From G. H. Darwin [3–9 March 1871]1
p 2 Have you taken out the pointer dog becos I dont thk it is quite a good instance—2 the social instinct is always present, but a dog only wishes to point when his instinct is definitely called into action— I thk this can only be argued on its own merits the analogy misleads— It seems to me our saying a pointer dog ought to point proves nothing— we merely mean that we expect & desire it to happen— Both pointing & chasing a hair do seem to me temporary instincts—only that one usually does conquer another Of course you must not have a trained dog or else dog morality comes into play entirely apart from temporary or permanent instincts.
I don’t agree with yr P.S. As far as I can enter into the feelings of an untrained pointer when he reflected over his conduct I don’t see why he shd. feel shame— It is usually stronger instinct was conquered: that is all3
1st letter p 8 compare to 2nd. letter p 2 In the 1st letter Uncle H gives love of approbation as motive in the 2nd. letter by love4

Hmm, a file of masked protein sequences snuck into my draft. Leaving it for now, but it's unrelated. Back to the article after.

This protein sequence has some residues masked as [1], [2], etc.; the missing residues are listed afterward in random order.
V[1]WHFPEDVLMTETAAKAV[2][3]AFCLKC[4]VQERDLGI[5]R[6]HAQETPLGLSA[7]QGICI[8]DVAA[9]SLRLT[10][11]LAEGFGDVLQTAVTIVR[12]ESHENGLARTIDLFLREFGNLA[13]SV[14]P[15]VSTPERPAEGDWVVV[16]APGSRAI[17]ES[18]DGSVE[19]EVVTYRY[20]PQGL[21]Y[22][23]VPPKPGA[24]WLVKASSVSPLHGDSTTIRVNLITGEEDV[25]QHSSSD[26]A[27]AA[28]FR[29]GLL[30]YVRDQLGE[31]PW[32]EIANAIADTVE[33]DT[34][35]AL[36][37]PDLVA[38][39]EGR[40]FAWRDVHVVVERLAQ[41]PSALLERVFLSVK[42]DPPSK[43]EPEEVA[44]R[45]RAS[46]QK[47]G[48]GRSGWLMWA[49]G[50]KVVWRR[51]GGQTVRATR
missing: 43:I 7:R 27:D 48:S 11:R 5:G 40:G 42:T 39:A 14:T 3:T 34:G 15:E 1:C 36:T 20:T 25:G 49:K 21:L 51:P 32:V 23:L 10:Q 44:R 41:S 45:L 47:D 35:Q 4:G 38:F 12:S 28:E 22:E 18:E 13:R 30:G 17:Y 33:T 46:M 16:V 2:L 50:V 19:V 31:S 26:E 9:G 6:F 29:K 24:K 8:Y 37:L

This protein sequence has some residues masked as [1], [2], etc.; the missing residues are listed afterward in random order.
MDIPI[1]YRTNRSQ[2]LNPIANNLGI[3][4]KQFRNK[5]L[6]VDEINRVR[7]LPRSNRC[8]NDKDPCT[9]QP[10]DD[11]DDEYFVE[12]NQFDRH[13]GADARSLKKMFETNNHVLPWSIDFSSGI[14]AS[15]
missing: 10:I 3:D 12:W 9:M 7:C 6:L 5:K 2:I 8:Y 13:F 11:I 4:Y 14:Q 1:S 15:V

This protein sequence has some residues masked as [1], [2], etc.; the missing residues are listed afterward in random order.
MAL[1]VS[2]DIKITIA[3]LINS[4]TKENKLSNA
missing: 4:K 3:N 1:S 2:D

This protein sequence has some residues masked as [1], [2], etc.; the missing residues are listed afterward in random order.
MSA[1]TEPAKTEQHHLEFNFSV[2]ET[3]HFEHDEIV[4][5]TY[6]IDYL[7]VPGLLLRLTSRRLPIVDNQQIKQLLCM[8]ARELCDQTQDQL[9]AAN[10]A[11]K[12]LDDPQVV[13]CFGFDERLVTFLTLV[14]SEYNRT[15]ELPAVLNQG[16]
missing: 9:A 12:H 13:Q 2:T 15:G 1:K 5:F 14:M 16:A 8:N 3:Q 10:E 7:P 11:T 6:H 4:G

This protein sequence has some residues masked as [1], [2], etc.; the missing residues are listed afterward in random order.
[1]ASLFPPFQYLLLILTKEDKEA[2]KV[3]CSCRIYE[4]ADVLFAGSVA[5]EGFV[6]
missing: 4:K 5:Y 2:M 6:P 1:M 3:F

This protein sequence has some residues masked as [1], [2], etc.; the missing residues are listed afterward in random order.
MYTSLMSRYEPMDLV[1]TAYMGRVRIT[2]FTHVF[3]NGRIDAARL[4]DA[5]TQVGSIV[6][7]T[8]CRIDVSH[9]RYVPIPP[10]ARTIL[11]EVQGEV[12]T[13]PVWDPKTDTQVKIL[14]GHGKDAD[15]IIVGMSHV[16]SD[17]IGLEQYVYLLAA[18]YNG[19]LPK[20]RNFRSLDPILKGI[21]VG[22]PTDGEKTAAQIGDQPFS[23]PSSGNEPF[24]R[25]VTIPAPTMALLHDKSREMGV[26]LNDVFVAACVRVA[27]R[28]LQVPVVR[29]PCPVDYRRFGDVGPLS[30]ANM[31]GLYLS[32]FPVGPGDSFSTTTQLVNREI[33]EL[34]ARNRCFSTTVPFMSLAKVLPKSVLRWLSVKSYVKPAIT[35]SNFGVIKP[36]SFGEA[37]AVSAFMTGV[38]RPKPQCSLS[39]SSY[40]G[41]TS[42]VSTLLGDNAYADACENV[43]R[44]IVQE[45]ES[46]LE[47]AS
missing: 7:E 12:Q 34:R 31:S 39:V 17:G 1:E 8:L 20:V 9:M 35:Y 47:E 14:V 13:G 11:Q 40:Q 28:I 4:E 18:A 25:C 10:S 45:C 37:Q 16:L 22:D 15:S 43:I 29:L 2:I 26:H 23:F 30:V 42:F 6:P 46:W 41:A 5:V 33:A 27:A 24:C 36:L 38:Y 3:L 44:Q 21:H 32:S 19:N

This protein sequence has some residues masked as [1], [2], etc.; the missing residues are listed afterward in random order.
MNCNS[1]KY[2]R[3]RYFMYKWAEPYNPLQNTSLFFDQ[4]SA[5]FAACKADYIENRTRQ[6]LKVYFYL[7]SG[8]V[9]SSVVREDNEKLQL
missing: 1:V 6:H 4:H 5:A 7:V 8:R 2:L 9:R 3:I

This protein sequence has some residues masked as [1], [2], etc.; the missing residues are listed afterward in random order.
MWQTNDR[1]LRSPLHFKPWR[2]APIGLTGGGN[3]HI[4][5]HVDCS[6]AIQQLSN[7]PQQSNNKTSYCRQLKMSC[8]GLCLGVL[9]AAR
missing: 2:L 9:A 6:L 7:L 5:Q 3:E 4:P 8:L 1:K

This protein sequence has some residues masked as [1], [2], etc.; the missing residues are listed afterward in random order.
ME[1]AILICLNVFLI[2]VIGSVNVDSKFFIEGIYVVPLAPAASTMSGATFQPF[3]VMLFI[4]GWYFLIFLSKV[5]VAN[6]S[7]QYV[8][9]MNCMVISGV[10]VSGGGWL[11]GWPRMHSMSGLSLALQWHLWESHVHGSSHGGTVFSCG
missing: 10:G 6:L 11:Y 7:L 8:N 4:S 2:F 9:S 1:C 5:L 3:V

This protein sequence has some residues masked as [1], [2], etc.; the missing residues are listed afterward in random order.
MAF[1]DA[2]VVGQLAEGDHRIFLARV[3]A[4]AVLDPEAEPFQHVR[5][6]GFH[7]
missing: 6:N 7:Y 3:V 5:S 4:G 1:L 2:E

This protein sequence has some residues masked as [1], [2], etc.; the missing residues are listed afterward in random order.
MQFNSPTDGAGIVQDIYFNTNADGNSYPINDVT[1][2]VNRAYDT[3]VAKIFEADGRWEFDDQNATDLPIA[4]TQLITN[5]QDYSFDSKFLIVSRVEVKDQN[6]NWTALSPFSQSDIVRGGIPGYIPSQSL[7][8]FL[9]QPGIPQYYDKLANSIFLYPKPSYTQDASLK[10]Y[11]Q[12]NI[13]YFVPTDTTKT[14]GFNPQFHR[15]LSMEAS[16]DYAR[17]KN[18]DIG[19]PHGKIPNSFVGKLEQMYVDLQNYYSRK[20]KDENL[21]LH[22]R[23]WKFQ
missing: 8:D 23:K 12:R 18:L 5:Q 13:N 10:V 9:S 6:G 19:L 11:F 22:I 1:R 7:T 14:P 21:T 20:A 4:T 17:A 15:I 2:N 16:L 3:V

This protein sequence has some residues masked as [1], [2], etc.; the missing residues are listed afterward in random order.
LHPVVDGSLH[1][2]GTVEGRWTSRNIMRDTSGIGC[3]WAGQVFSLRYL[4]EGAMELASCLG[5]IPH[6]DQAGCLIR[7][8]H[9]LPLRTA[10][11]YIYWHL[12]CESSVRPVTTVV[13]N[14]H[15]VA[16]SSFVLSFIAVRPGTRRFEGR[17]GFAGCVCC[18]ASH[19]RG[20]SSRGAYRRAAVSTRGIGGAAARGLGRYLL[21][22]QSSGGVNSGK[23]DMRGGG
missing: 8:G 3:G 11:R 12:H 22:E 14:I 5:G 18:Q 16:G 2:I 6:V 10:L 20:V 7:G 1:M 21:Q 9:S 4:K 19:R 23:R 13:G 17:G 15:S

1st letter p 10— Uncle Hensleigh supposes you to think that the difference is in recalling 2 kinds of past instincts whereas you mean the difference is between a past & present instinct—5
p 3 2nd. letter— I don’t see what this has to do with it— you never say that the moral feelings do arise out of a balance of gratifications & uneasinesses.6
p 4 2nd. letter— I don’t see that a moral God does arise out of yr. premises7
I cant see that love accts for social instinct unless you strain the word to a new meaning—for it is felt to people you do not love
The Question is does the disobeying an instinct in some particular instance give more pain if this instinct is always present than the disobeying another which is only exists when called into action on particular occasions— Does the continual existence make the memory of a past breach more painful
Comments on points made in Hensleigh Wedgwood’s letter  on moral sense in Descent.